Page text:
C++

C++ is a general-purpose object-oriented programming language developed by Bjarne Stroustrup. It is an extension of the C language. C++ is one of the most popular languages primarily utilized with system/application software, drivers, client-server applications and embedded firmware. It was designed with a bias toward system programming and embedded systems.

To complete this section I will be working from the following book(s):

  • Book 01: Schaum's Outline Of Programming With C++

    book cover
    The Book's Cover

    Author: John Hubbard

    Description:

    More than 40 million students have trusted Schaum’s to help them succeed in the class room and on exams. Schaum’s is the key to faster learning and higher grades in every subject. Each Outline presents all the essential course information in an easy-to-follow, topic-by-topic format. You also get hundreds of examples, solved problems, and practice exercises to test your skills.

    This Schaum’s Outline gives you

    1. Practice problems with full explanations that reinforce knowledge
    2. Coverage of the most up-to-date developments in your course field
    3. In-depth review of practices and applications

    Publisher: McGraw-Hill Education (6th Jun. 2000)

    ISBN: 978-0071353465

  • Book 02: C++ How To Program

    book cover
    The Book's Cover

    Author: Paul J. Deitel

    Description:

    For Introduction to Programming and other more intermediate courses covering programming in C++. Also appropriate as a supplement for upper-level courses where the instructor uses a book as a reference for the C++ language.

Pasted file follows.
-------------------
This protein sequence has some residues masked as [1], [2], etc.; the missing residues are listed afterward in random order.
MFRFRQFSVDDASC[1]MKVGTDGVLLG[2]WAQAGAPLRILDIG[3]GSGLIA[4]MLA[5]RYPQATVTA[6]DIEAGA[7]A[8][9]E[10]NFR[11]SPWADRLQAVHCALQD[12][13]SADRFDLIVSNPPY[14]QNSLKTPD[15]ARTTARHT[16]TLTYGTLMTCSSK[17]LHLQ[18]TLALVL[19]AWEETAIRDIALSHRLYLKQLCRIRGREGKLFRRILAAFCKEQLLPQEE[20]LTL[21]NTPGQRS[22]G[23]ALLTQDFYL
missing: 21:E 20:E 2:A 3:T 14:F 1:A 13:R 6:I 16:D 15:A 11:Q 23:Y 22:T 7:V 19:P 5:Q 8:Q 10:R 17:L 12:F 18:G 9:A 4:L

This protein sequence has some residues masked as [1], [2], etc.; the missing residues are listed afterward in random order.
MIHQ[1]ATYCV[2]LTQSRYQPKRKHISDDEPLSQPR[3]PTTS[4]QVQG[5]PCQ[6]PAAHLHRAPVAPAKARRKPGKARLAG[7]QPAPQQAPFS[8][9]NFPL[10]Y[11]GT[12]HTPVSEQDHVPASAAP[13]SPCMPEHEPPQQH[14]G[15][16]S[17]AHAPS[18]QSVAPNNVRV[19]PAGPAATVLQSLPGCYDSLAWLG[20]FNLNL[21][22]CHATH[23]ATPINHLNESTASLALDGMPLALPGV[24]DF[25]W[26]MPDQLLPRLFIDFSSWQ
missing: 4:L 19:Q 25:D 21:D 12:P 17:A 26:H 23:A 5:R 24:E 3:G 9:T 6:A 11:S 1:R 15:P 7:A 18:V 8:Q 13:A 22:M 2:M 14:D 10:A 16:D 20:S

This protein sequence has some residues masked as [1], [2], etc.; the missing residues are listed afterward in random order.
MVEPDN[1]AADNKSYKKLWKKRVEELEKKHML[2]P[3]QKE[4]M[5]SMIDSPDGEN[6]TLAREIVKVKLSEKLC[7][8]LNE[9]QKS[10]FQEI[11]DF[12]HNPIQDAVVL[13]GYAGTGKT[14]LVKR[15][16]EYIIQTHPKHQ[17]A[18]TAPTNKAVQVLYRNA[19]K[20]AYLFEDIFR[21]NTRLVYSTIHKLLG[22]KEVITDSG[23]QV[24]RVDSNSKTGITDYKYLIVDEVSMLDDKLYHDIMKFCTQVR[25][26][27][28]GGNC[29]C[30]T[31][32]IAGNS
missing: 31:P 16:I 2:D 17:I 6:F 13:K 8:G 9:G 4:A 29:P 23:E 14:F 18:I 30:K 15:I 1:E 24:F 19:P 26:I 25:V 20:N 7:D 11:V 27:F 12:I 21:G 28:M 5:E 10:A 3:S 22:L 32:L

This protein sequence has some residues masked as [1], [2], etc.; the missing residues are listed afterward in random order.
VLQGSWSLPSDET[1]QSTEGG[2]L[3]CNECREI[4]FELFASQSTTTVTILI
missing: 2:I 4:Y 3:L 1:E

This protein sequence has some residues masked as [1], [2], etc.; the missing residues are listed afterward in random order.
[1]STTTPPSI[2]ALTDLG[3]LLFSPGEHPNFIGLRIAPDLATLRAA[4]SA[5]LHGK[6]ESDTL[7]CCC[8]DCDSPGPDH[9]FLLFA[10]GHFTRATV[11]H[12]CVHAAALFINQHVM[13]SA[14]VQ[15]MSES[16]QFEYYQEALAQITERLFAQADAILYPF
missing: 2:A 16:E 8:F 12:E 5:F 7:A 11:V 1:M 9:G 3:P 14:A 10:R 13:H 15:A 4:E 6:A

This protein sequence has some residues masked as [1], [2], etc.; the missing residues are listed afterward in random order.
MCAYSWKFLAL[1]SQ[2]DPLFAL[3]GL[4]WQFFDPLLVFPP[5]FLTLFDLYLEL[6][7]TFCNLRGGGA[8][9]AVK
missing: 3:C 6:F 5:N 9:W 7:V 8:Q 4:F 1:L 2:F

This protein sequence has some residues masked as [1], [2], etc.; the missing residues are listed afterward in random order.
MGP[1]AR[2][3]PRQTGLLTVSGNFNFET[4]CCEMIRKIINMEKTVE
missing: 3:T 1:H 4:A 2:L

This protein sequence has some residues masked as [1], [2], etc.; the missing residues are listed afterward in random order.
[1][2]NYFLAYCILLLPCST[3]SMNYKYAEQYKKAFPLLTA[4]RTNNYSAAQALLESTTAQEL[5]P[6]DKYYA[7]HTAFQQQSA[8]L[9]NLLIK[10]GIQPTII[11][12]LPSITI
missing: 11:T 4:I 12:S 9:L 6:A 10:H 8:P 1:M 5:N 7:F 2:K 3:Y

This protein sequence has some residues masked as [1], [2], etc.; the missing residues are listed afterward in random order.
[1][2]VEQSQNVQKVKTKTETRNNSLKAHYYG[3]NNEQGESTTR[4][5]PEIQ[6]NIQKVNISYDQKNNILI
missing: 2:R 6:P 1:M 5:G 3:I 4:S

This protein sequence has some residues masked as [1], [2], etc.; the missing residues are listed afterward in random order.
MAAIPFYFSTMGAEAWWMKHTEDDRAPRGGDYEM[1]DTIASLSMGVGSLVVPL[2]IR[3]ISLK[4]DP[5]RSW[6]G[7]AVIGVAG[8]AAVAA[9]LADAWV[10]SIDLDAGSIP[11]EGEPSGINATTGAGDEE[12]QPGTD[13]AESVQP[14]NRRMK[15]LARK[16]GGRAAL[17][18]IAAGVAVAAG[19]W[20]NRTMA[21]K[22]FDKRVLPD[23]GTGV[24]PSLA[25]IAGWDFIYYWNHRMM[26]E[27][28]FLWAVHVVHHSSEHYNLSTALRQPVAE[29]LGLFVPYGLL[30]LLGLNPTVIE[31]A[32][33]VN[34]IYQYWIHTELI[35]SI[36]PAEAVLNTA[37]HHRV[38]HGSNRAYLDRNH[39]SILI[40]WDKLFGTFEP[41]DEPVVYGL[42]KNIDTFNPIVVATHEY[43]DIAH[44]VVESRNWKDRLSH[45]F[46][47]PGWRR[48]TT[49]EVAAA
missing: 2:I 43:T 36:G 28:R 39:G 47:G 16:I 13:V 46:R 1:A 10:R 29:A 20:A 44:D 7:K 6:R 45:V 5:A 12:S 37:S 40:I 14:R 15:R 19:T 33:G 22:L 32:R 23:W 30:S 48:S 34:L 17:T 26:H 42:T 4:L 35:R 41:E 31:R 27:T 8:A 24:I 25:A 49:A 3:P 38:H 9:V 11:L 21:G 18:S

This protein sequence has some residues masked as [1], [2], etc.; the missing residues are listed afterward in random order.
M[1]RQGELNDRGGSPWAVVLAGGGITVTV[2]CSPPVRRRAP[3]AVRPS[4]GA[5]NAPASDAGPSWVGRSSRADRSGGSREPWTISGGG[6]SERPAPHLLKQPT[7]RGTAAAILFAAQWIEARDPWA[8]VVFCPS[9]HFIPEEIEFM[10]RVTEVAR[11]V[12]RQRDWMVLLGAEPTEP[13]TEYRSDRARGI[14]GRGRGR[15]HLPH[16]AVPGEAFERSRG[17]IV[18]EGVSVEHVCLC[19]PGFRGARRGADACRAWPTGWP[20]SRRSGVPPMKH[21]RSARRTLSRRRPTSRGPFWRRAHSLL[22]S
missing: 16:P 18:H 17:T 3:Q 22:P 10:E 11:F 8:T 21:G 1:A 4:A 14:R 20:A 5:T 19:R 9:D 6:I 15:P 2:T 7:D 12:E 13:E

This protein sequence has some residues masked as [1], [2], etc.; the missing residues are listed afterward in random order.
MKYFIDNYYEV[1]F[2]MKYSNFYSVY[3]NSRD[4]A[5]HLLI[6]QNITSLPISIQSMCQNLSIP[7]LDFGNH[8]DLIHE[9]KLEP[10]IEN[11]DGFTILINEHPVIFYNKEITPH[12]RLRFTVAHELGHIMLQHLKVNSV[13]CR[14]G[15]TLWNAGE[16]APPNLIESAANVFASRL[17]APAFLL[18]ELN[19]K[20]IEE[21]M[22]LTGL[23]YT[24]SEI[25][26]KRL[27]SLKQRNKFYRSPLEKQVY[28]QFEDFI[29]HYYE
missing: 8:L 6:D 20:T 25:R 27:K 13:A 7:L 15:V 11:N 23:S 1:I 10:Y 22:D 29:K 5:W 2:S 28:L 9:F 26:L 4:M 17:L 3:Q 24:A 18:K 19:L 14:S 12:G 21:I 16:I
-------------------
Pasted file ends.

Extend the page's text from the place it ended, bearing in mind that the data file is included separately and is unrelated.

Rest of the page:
This best-selling comprehensive text is aimed at readers with little or no programming experience. It teaches programming by presenting the concepts in the context of full working programs and takes and early objects approach. The text has an emphasis on achieving program clarity through structured and object-oriented programming, software reuse and component-oriented software construction. The Sixth Edition reflects the suggested improvements of a distinguished team of industry professionals and academics.

    Publisher: Pearson Education (US), 6th edition (July 2007)

    ISBN: 978-0136152507

BOOK ONE: Schaum's Outline Of Programming With C++

The home page for the exercises done from Schaum's Outline Of Programming With C++ can be found here.

BOOK TWO: C++ How To Program

The following sections contain worked exercises from the C++ How To Program book.

  • Section 01: Introduction To C++ Programming

    In this section I begin to write simple computer programs in C++. This includes simple input and output statements the use fundamental types,basic computer memory concepts,the use of arithmetic operators, the precedence of arithmetic operators, and writing simple decision making statements.

  • Section 02: Introduction To Classes And Objects

    In this section I begin writing programs that employ the basic concepts of object-oriented programming

  • Section 03: Control Statements Part I